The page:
Who was your greatest influence growing up?
My grandmother raised me. I’m aware that people try to impose limitations, but she always said, “Test [the American dream], and don’t assume there are barriers.”
Why did she raise you?
My mother went to East St. Louis [Ill.], met my father and got pregnant, but she also contracted tuberculosis. She came up north to be with her family, gave birth to me in December and died that following April. Unfortunately, no one knew who my father was. I have an older half brother, but we never considered ourselves halves.
Did you ever find your dad?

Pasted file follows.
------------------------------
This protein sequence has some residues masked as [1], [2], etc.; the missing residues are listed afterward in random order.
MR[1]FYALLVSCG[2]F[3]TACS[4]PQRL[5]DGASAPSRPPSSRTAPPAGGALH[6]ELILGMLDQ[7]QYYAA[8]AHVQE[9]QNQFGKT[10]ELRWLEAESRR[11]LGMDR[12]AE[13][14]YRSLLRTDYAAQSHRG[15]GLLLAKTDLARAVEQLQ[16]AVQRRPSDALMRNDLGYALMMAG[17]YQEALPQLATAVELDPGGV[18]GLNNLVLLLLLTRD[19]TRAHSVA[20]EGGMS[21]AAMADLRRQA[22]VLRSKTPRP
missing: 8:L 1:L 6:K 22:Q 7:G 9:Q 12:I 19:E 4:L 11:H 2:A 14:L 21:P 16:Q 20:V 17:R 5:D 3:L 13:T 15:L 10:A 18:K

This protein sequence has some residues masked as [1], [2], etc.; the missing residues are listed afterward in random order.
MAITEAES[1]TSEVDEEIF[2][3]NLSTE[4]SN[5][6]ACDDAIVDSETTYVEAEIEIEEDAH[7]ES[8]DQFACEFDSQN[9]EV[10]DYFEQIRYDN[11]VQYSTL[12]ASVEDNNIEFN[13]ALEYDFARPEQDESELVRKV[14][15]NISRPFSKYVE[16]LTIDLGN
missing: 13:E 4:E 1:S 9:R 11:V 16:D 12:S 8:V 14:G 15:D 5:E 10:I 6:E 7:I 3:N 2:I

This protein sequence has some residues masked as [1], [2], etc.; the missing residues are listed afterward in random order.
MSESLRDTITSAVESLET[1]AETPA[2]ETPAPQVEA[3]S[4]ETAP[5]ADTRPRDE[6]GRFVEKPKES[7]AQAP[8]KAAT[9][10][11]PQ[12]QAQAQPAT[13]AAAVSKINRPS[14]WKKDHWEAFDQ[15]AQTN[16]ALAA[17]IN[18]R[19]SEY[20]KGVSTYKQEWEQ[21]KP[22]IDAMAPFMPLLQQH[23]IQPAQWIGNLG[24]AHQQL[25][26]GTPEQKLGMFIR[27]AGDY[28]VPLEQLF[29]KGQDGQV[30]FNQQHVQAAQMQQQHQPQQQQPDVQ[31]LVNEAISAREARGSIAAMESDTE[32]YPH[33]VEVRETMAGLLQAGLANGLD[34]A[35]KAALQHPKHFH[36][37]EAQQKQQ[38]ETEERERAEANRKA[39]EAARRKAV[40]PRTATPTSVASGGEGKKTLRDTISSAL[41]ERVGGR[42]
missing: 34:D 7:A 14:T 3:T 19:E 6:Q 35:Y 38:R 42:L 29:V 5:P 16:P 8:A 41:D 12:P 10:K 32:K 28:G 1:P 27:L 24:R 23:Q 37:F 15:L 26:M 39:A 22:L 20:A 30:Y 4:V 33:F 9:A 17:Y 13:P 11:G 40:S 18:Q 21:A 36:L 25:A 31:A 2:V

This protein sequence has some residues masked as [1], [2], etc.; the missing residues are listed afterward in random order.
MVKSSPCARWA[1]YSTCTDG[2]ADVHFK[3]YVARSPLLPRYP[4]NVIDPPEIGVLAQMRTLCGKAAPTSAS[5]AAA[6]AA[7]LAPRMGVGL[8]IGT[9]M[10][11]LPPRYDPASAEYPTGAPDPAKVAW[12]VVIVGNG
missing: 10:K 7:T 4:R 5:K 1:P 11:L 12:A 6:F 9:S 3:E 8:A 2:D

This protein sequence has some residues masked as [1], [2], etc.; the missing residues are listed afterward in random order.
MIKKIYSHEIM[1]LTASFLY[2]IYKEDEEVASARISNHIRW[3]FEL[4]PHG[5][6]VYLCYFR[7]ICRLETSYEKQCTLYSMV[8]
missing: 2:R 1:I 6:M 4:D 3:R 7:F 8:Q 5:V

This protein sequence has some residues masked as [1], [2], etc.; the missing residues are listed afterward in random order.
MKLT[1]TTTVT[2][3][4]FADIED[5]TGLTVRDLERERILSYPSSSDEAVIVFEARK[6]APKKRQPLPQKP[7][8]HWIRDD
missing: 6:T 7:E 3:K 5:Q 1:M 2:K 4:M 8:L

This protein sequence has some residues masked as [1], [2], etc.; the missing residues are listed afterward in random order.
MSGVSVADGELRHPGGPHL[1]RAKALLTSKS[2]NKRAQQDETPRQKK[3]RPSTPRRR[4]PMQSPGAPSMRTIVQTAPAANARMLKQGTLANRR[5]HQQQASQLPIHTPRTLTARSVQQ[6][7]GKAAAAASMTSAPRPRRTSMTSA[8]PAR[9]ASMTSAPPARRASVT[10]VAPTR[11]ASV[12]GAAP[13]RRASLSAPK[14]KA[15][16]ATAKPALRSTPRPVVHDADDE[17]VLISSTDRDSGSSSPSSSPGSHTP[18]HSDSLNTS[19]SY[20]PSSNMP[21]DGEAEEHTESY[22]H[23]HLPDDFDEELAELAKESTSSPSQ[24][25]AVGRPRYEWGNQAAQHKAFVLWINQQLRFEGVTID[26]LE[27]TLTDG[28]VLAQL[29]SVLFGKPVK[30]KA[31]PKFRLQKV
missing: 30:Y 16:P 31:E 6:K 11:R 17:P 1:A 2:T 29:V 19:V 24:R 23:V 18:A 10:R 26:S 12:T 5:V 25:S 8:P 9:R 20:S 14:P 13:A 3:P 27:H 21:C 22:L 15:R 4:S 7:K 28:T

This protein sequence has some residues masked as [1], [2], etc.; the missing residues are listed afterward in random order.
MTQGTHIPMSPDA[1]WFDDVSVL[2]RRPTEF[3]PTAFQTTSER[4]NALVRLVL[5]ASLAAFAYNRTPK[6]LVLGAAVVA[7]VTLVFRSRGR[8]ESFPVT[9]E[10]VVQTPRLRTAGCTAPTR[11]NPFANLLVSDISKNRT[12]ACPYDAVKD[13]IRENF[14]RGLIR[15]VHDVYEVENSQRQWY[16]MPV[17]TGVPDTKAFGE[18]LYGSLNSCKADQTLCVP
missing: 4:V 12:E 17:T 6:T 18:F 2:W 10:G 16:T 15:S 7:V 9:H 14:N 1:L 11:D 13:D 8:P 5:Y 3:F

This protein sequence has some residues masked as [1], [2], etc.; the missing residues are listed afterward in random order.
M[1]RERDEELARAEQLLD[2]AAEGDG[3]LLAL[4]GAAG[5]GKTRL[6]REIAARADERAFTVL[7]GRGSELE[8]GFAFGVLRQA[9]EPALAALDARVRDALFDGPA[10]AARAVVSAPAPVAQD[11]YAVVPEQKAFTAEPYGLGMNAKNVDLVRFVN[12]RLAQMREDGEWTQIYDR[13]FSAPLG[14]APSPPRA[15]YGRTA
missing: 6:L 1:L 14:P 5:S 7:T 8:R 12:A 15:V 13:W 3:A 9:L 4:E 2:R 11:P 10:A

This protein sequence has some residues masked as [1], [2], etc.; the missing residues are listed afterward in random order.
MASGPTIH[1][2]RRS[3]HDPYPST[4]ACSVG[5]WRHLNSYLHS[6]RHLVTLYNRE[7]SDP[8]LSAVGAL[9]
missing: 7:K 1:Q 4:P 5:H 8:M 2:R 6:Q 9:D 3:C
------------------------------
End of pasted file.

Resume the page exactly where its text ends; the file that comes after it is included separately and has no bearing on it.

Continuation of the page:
A couple years ago, through an ancestry [website], my oldest son found who my father was. He had passed, but I learned I had a brother and two sisters!
Amazing! Looking back, what made you want to be an actor?
My grandmother was born in1895 and had never gone to school. Her one wish for me was to finish high school, but that didn’t get you a lot, so I went into the Marine Corps. After 10 weeks, I was discharged because of asthma. I was seeing a girl and we decided to marry. After working as an insurance salesman and for a telephone company, I saw a play at the Detroit Repertory Theatre and was blown away. I started college at Wayne State and took an acting class. The first time I walked on stage, I felt at home. I got a scholarship to Yale [School of Drama] in ’73 and Gordon Parks cast me in [my first film] Leadbelly. Then my marriage ended, my sons [Earnest Jr., 54, and Rahaman, 51] came to live with me, and to my surprise, I was a single dad.